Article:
[image: “passing by” from erin dunigan]
This past week I took part in a series of meetings that lead to the laying off of many people in the national offices of the denomination to which I belong, the Presbyterian Church (USA). While the situation leading up to these decisions and the process itself have been complicated, it is painfully clear that this has been a difficult time for many people on many levels. With so many, I grieve and pray for the people that lost their jobs, their families as well as those still working and serving faithfully. [Press Release]
As I was sitting through this meeting and have been mulling this over, I am again bolstered in my belief that we are in a time of transition like we have never known. At levels of society from civic groups to churches to government it does not take a bunch of studies for us to know that if we are going to truly thrive into the future, the ways in which we engage the world and one another have got to change.
While it would be easy for any of us to think that our particular institutions are in a unique situation when it comes to how “we do business,” I have sat in too many meetings where the same exact responses occur. Be they community groups, churches or local government we cling to the mindset of “if we just do what we do better or more efficiently” it will all be okay. I just don’t believe it will. Technical fixes no longer adequately address the rapidly changing ways engage the world, but we have yet to figure out what to do. Tinkering and restructuring a system that has lost cultural relevance only leads to a constant cycle of failure, despair and loss of influence. Our time is sucked up by reacting to the traumas that are caused by cultural shifts around us instead of being out in front of social trends in a way that we can the inform the evolution of culture. We need to be doing more of the shaping rather than always feeling like we are being shaped against our will.
Crap. So now what?
- Now we could certainly give up in disgust, check out and do so blaming the evils of the “the institution” . . . forgetting that many of us ARE the institution somewhere, somehow. A cowardly and easy way out, IMNSHO..
- We could actively work for the destruction of said institution for destruction’s sake. Not my style as I just can’t get up the energy to try and take down the sweet old lady who has been running our neighborhood association FOREVER.
- Or we can embrace a challenge that we are facing and dive in. For if we do not begin to live into these grand legacies that have formed us, we turn our back on so many who have worked and served in the hopes that the future would indeed be brighter. Don’t we now owe that to those who come next? I think I’ll choose this option.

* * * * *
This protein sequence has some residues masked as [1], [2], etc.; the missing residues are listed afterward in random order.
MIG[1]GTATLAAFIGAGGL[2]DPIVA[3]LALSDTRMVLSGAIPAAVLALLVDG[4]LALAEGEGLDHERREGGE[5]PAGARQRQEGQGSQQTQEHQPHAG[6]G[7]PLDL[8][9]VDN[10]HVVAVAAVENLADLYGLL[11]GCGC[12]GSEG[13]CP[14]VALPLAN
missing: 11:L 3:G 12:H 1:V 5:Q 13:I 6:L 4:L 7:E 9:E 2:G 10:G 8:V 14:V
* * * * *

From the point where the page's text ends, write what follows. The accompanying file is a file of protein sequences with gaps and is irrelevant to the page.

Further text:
First what we must do is ask ourselves soul searching questions about our very existence. What would happen if we simply let things go? And I am not talking about letting go in some metaphorical or ethereal sense, but really letting go. Let go of the security of our structures, the confines of our finances and the stifling nature of wanting to survive. What is the worst that can happen? The worst thing that could happen is that we discover – or realize – that for the most part, we would not be missed. This would be sad, of course, but at least we would know and would be given permission to stop. And then . . . now this is where life could get really interesting. No longer being fueled by our own delusions of grandeur, the best thing that could happen is that we are given permission to focus all of our energy and expertise towards discovering what may be, rather than propping up and dressing up what was. With a sense of possibility, grounded and formed by where we have been, we take on the privilege and challenge of birthing new life and we collectively become transformed.
Now again, I do not pose these questions lightly oblivious to real life issues and ramifications. Quite the contrary, I ask these questions with a deep commitment to honor those community groups, churches and organizations that have formed me and the communities in which I have lived and served. I know that asking these kinds of questions with an eye towards action opens up a whole range of possibilities and complications that certainly will include death. But lets be honest for most of our beloved organizations of the past, the current cycle of joyless rearranging of our communal lamenting is not working. So rather than avoid the conversation, lets invite the discourse into our midst. Lets talk with one another and trust that there is enough passion, wisdom and care that we can enter into these conversations with integrity . . . because if there is not enough integrity present to ask these questions, why on earth would we think our future is going to get any better?
Now what this looks like will certainly different depending on your context: church, not-for-profit, government, etc. but the questions in the same, “What would happen if we simple let go?”
So please share your stories, blog a bit about your “Letting Go” struggles or successes and lets see where this may lead.
We might be surprised at what we discover.